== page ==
Oracle Application Server 10g provides support for Java 2 Platform, Enterprise Edition (J2EE) applications, and support for J2EE is a crucial and integral part of Oracle Application Server 10g. This chapter is devoted to explaining how J2EE applications work and how the OracleAS component OC4J (Oracle Containers for Java) provides support for enterprise J2EE applications. This is in addition to supporting the work of several other OracleAS components, such as the OracleAS Portal and Delegated Administrative Services (DAS).
CERTIFICATION OBJECTIVE 8.01
Introduction to J2EE
The Java 2 Platform, Enterprise Edition (J2EE) offers a component-based framework for designing, developing, and deploying Web-based enterprise applications. J2EE defines the specification for EJBs. J2EE is a set of Java technologies, with each of them being designed for a specific purpose, such as providing security, enabling transactions, or sending email. Letís start our review of J2EE with a short summary of the various J2EE components.J2EE Components
In this section, the main J2EE components are explained. In addition, I explain how Oracle Application Server 10g supports each of these essential features.Java Authentication and Authorization Service
The Java Authentication and Authorization Service (JAAS) is Javaís security package, which provides user authentication and user access control capabilities. OC4J implements JAAS order to provide developers a way to offer secure access to J2EE applications. You can also integrate Oracleís implementation of JAAS with the OracleAS Single Sign-On and the Oracle Internet Directory.Java Transaction API
Java Transaction API (JTA) is the specification of standard Java interfaces between a central transaction monitor and all the parties in a distributed transaction system. JTA is used by applications deployed in the OracleAS to demarcate transactions. For single database-based transactions, JTA helps provide the Single-Phase Commit to demarcate transactions and for transactions involving multiple databases, JTA provides the Two-Phase Commit mechanism. As youíll see later, OracleAS lets you use non-emulated databases to provide support for the Two-Phase Commit mechanism.Java Naming and Directory Interface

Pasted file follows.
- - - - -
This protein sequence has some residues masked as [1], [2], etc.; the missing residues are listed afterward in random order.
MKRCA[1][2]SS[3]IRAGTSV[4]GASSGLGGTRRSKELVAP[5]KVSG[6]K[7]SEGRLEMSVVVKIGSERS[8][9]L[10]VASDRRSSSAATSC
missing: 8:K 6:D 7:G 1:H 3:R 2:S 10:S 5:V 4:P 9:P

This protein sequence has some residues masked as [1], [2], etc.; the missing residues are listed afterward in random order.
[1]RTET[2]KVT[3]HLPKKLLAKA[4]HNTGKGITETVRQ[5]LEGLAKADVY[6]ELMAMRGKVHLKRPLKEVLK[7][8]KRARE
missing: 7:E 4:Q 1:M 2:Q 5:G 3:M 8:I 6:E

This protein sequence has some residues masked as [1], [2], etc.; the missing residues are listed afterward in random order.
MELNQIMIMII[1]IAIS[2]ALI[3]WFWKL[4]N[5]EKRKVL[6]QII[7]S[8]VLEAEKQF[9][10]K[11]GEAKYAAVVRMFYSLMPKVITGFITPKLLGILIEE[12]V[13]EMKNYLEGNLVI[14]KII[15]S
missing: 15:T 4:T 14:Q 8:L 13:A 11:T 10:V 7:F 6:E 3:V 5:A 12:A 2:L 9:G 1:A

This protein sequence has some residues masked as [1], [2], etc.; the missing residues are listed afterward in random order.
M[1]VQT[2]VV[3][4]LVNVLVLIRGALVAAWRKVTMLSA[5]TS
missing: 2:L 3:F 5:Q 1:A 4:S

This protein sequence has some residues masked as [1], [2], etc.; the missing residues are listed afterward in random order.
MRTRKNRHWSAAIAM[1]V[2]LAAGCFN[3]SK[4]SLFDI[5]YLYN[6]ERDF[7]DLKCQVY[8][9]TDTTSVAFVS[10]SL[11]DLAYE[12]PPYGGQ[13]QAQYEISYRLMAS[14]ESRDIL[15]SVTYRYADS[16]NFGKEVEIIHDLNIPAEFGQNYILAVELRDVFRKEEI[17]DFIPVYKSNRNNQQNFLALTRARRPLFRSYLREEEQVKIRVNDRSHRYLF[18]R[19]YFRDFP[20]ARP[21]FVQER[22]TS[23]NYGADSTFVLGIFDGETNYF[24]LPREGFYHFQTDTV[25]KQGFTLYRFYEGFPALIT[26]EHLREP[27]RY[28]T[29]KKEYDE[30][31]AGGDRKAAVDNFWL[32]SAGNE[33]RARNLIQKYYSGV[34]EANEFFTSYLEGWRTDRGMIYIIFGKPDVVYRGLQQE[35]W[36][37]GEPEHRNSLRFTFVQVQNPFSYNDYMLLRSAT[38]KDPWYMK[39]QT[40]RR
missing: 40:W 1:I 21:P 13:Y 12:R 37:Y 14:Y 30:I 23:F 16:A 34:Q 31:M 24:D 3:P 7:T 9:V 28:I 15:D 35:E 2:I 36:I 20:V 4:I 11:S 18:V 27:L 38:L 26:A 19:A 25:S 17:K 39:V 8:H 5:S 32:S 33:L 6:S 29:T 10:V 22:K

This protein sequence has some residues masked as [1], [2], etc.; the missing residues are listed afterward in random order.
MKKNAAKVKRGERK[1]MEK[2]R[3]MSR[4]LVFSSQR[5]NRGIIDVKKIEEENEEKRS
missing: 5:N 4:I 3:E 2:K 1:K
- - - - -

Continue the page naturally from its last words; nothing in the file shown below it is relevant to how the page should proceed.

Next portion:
The Java Naming and Directory Interface (JNDI) is an independent directory service that enables Java applications to access various naming and directory services with a common Application Programming Interface (API). OC4J implements the JNDI service to provide necessary naming and directory functionality to applications.Java Message Service
The Java Message Service (JMS) provides standard messaging API, which enables application components to pass data among themselves. Java programs use JMS to access enterprise message systems. JMS helps you integrate heterogeneous systems using the standard messaging API.Remote Method Invocation
Remote Method Invocation (RMI) helps distributed applications communicate through invoking procedure calls. Using RMI, methods of Java objects can be invoked remotely from other Java Virtual Machines. OC4J provides RMI support over two protocols: the Oracle Remote Method Invocation (ORMI) protocol and the Internet Inter-ORB Protocol (IIOP). EJBs, by default, use the RMI/ORMI protocol to communicate, instead of the alternative RMI/IIOP protocol.Data Sources
Data sources are encapsulations of database server connections that help provide database connectivity to your J2EE applications. OracleAS provides support for emulated and non-emulated data sources, which are discussed in detail later in this chapter.Java Transaction API
EJBs use Java Transaction API (JTA) 1.0.1 for managing transactions. These transactions involve single-phase and two-phase commits.
J2EE Connector Architecture
The J2EE Connector Architecture (J2CA) provides a standard architecture for connecting the J2EE platform to non-Java-based enterprise systems such as ERPs and relational database management systems and legacy applications.Java Object Cache
The Java Object Cache provides Java classes to improve performance by caching local copies of Java objects within a process.Terminology
Because the main topic in this chapter, OC4J, is all about enabling J2EE-based applications, itís important for the reader to understand the common terminology used when dealing with J2EE applications. The following sections are devoted to that.Servlets
Servlets are small programs that run on the server, and you use them to enable dynamic content in your Web pages or JSP documents. During their execution, servlets can access the Enterprise Java Beans (which are defined later).Java Server Pages
Java Server Pages are HTML pages that contain embedded Java code.JavaBeans
JavaBeans are reusable components that implement the functionality you need in J2EE applications. You can use various JavaBeans in your J2EE applications.J2EE Containers
A J2EE container contains the framework for running EJBs, such as starting an EJB, and provides necessary support services for the EJB to perform its magic. OC4J is one type of J2EE container, and youíll learn a lot about it later in this chapter.
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